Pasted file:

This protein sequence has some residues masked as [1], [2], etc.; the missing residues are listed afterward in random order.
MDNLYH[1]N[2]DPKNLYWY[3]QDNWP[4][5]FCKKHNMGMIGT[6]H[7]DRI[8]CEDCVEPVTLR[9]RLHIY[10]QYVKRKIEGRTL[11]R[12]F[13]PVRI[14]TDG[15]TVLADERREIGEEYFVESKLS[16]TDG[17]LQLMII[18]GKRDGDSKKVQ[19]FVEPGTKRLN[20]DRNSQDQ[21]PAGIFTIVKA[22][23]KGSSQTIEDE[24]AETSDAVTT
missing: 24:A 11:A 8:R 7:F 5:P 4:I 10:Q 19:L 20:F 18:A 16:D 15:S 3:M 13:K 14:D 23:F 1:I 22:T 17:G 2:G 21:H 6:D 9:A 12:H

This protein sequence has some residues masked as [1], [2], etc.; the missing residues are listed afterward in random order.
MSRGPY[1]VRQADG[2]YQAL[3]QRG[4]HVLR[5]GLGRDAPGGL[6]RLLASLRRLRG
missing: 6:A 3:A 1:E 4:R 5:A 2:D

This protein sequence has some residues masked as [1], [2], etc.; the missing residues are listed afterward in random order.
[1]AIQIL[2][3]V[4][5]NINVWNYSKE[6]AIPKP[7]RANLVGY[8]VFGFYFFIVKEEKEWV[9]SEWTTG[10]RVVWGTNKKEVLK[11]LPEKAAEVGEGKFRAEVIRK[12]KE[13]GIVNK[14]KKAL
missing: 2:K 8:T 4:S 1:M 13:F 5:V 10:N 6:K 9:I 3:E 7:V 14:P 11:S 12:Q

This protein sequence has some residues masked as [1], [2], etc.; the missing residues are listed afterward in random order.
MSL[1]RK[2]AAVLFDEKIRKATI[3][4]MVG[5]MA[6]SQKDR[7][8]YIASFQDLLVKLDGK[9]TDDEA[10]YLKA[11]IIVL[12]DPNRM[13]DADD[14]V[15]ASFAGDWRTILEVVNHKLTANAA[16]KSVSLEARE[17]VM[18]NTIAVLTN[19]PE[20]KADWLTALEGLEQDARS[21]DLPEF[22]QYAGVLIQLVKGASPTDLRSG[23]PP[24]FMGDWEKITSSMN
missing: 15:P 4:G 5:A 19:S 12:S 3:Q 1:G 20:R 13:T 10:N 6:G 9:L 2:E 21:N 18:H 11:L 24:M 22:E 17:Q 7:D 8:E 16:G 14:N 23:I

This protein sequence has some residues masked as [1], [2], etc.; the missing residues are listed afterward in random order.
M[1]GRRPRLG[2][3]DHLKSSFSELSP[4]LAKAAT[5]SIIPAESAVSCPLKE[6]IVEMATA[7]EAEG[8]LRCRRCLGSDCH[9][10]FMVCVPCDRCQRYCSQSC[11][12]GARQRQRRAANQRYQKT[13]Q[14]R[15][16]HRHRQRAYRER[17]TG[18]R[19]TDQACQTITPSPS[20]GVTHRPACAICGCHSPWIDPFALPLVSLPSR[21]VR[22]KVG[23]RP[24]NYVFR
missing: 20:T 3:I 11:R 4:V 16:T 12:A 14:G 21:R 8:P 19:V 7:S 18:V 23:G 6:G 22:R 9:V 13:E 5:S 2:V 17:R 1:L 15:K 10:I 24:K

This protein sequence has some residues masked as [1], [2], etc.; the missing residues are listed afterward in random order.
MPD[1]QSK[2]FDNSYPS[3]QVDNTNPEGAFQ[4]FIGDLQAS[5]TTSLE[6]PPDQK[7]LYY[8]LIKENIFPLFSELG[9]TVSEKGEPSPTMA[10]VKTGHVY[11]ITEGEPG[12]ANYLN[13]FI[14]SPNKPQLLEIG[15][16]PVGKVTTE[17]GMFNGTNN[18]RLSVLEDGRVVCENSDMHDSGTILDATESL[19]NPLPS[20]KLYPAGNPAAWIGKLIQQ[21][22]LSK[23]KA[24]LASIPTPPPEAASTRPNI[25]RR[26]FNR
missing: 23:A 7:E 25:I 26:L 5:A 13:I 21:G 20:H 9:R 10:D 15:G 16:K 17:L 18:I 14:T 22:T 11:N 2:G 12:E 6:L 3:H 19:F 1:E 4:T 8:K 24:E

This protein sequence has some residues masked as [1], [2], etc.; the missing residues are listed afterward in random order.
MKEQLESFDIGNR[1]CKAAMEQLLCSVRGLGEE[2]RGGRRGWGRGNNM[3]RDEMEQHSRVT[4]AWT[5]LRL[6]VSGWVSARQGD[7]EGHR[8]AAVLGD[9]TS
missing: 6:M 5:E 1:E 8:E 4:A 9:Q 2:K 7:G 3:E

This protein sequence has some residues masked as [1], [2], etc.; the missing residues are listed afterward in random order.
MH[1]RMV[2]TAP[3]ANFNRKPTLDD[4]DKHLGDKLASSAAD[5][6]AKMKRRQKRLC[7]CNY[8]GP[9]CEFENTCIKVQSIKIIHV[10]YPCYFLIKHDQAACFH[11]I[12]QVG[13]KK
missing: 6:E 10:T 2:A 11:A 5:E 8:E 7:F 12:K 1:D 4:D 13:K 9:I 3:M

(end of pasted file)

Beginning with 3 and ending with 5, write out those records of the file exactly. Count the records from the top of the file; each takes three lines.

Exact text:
This protein sequence has some residues masked as [1], [2], etc.; the missing residues are listed afterward in random order.
[1]AIQIL[2][3]V[4][5]NINVWNYSKE[6]AIPKP[7]RANLVGY[8]VFGFYFFIVKEEKEWV[9]SEWTTG[10]RVVWGTNKKEVLK[11]LPEKAAEVGEGKFRAEVIRK[12]KE[13]GIVNK[14]KKAL
missing: 2:K 8:T 4:S 1:M 13:F 5:V 10:N 6:K 9:I 3:E 7:V 14:P 11:S 12:Q

This protein sequence has some residues masked as [1], [2], etc.; the missing residues are listed afterward in random order.
MSL[1]RK[2]AAVLFDEKIRKATI[3][4]MVG[5]MA[6]SQKDR[7][8]YIASFQDLLVKLDGK[9]TDDEA[10]YLKA[11]IIVL[12]DPNRM[13]DADD[14]V[15]ASFAGDWRTILEVVNHKLTANAA[16]KSVSLEARE[17]VM[18]NTIAVLTN[19]PE[20]KADWLTALEGLEQDARS[21]DLPEF[22]QYAGVLIQLVKGASPTDLRSG[23]PP[24]FMGDWEKITSSMN
missing: 15:P 4:G 5:A 19:S 12:S 3:Q 1:G 20:R 13:T 10:N 6:G 9:L 2:E 21:N 18:H 11:L 24:M 22:E 17:Q 7:D 8:E 16:G 14:N 23:I

This protein sequence has some residues masked as [1], [2], etc.; the missing residues are listed afterward in random order.
M[1]GRRPRLG[2][3]DHLKSSFSELSP[4]LAKAAT[5]SIIPAESAVSCPLKE[6]IVEMATA[7]EAEG[8]LRCRRCLGSDCH[9][10]FMVCVPCDRCQRYCSQSC[11][12]GARQRQRRAANQRYQKT[13]Q[14]R[15][16]HRHRQRAYRER[17]TG[18]R[19]TDQACQTITPSPS[20]GVTHRPACAICGCHSPWIDPFALPLVSLPSR[21]VR[22]KVG[23]RP[24]NYVFR
missing: 20:T 3:I 11:R 4:V 16:T 12:A 14:G 21:R 8:P 19:V 7:S 18:V 23:G 6:G 22:R 9:V 13:E 5:S 2:V 17:R 1:L 15:K 10:I 24:K